About every decade or so, I get into a wrestling match with my relationship status, which is single. And not only am I single, but I also continue in an attempt to walk out my sexuality congruently with my spiritual convictions. That means celibacy (insert audible groan here).
Now we singletons have many internal and external messages to fight against on a daily basis. Externally, there is the very loud narrative of romance and sex drum-beating in our ears. “Life just isn’t worth living if you’re not in an intense romantic or sexual relationship,” the culture tells us. It’s easy to feel like a quasi-mutant-person limping around looking for your “other half” to complete you. Even church culture can be unhelpful. With all the energy surrounding programs for families and children, invisible single men and women can fall through the cracks. We have weddings, baby showers, anniversary and children’s parties for families. Yet there is no communal celebration for a singleton. Of course, I’ve loved joining in these milestone events with my friends and family. But, is it a surprise that my single friends often say church is the “loneliest place of the week”?
Internally, there is the battle of the “American Singles Mentality.” I unconsciously go through life with the idea I must do everything on my own. I have to live, eat, shop, and get myself to my appointments—alone. Where in the world did that come from? Yet, I know my other single friends go through life in a similar way. Add also some aging and the occasional pangs of physical loneliness. Then, a heaping dose of same-sex attraction and it’s no small wonder I’m sometimes feeling body slammed in this wrestling match. It’s at these points of time that I often wonder, “Why am I doing this again?”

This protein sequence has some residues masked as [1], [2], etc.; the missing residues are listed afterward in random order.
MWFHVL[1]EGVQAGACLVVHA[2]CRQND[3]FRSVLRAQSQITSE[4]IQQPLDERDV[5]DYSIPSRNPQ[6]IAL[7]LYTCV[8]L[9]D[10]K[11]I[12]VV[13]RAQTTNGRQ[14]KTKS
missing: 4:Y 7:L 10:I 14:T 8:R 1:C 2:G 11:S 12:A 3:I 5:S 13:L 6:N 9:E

Luckily, Catholic priest and writer Henri Nouwen comes to the rescue. Henri knew this very same personal struggle in a profound way. It’s to him I look to remind me of the spiritual significance of marriage and singleness–for my own sanity. He reframes them according to the beauty of Christian tradition in his book Clowning in Rome: Reflections on Solitude, Celibacy, Prayer, and Contemplation.
Space for God
“I believe the busy city with its many quiet places offers us an image of the meaning of celibacy in our contemporary society. After all, doesn’t the active street life represent that part of us that wants to be with others, to move and produce? And isn’t the dome, carefully protecting the empty church, an image of that other part of us that needs to be protected and even defended to prevent us from losing our bearings? Our inner sanctum, that inner, holy place, that sacred center in our lives where only God may enter, is as important for our lives as the domes are for the city of Rome.”1
“We know that when we expect a friend or lover to take away our deepest pain, we expect from him or her something that cannot be given by another human being. We have heard that no human being can understand us fully, or give us unconditional love, or offer constant affection that enters into the core of our being and heals our deepest brokenness. We know this in our heads but our loneliness pushes us to expect it anyway.”2
Celibacy: A “Vacancy” for God